The federal government’s decision to cede to two states makes things harder for the rest of us.
The U.S. Department of Justice (DOJ) recently announced that it does not intend to challenge policies in Colorado and Washington state that legalized the sale and recreational use of marijuana to adults — despite the fact that these state laws are in opposition to federal law.
As president of the Major County Sheriffs’ Association, I have joined a broad coalition of law enforcement officers from across the country to express our extreme disappointment with this unprecedented decision.
A letter of opposition to the DOJ and the White House was endorsed by the association, along with the following law enforcement groups: the National Sheriffs’ Association, the Association of State Criminal Investigative Agencies, the International Association of Chiefs of Police, the National Narcotic Officers Associations’ Coalition, the Major Cities Chiefs Police Association, and the Police Executive Research Forum.
As law enforcement officials with decades of experience, we know that keeping neighborhoods safe will become more difficult for our men and women on the front lines because of the DOJ’s decision.
This will encourage other states to legalize marijuana. There is an increased likelihood of trafficking problems across state lines. Last week, during congressional hearings about DOJ’s decision, U.S. Sen. Charles E. Grassley, R-Iowa, discussed concerns about the transport of marijuana across state lines, to states that have not legalized it. He pointed to audits that found problems in Colorado’s medical-marijuana program even before the state legalized recreational use.
Increased availability of the drug will mean the number of drugged-driving crashes will increase. In Colorado, fatalities involving drivers testing positive for marijuana increased 114 percent between 2006 and 2011. Also in Colorado, youth admissions to emergency rooms for marijuana-related injuries have increased.
Marijuana is an addictive gateway drug that harms Minnesota’s children and public safety in every community in our state. As sheriff of Hennepin County, I am concerned that legalization of marijuana in other states and reduced federal prosecution will increase the availability of marijuana in Minnesota.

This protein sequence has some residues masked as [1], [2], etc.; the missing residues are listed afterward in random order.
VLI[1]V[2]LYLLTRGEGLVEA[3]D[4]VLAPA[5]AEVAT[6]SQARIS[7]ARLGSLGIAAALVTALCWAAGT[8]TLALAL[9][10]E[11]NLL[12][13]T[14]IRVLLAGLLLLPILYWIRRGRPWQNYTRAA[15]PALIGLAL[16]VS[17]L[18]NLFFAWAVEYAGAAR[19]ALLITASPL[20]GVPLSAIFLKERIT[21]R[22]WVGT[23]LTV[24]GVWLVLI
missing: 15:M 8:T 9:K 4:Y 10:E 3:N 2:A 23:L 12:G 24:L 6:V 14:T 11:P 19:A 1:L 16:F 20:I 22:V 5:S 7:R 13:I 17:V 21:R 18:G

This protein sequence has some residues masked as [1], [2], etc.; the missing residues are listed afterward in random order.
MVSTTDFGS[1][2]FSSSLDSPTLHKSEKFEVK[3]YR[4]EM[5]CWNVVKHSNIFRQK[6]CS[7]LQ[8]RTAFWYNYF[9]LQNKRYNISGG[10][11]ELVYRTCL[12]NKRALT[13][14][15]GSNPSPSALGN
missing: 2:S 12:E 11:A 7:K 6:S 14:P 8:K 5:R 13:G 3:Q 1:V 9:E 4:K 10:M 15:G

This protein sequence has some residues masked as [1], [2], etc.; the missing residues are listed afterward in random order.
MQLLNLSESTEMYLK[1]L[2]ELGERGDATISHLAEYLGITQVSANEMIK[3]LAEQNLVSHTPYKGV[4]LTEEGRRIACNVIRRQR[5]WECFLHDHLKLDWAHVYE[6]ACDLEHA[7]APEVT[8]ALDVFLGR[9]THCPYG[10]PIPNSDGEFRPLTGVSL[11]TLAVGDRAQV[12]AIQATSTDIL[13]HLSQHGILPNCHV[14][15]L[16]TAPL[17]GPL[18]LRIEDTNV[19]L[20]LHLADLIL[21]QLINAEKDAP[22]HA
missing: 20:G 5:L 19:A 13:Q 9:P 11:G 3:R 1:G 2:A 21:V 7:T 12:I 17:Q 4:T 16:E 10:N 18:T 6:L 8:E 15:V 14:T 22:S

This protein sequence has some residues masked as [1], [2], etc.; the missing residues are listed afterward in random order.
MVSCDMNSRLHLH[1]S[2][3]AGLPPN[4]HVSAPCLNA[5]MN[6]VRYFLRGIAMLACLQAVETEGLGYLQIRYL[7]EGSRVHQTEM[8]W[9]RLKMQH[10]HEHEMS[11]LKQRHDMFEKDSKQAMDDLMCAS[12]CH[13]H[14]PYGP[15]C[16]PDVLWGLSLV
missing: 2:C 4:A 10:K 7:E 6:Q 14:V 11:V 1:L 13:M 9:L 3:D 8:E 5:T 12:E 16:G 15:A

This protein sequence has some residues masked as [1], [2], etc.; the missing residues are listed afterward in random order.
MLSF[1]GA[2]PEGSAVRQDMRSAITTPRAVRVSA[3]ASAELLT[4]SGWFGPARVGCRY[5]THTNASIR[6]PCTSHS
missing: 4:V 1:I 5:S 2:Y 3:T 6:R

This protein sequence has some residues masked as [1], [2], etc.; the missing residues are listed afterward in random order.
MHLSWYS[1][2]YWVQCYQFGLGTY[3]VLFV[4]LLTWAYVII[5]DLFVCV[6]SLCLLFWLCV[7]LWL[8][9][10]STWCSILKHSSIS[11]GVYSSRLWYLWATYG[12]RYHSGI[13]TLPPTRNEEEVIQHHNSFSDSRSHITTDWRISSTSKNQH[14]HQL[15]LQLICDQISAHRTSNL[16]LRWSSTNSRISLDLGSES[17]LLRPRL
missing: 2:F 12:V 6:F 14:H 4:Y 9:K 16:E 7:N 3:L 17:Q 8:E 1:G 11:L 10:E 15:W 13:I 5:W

I have seen firsthand in Hennepin County that there is a direct connection between marijuana and violent crime. Drug task forces here have linked marijuana to assaults and homicides. In the Hennepin County Adult Detention Center, marijuana is the most commonly detected drug among the 36,000 inmates who are booked into the facility each year. According to our most recent data, approximately 54 percent of males arrested for violent crime test positive for marijuana in Hennepin County.
The DOJ announcement sends the wrong message about the dangers of marijuana, especially to youths. Scientists have concluded that it harms adolescent brains and is linked to both lower IQ scores and learning problems. More teenagers are treated for marijuana abuse than for alcohol plus all other drugs combined.
Those in favor of legalizing marijuana argue that it would eliminate the criminal gangs and violence that result from illegal sales. These are false promises. There is no silver bullet that will eliminate the crime associated with marijuana sales. Governments will put restrictions on legal marijuana such as age limits and, potentially, limits on the potency of the drug. The criminal gangs will conduct illegal sales to those who want to avoid the restrictions.
Marijuana is illegal under federal law and should remain that way. We have seen decades of declining crime rates in Hennepin County and across the country. Law enforcement agencies and our community partners have worked hard to achieve these gains. The DOJ decision will make it more difficult for law enforcement nationwide to maintain public safety in our communities.
Rich Stanek is the Hennepin County sheriff.
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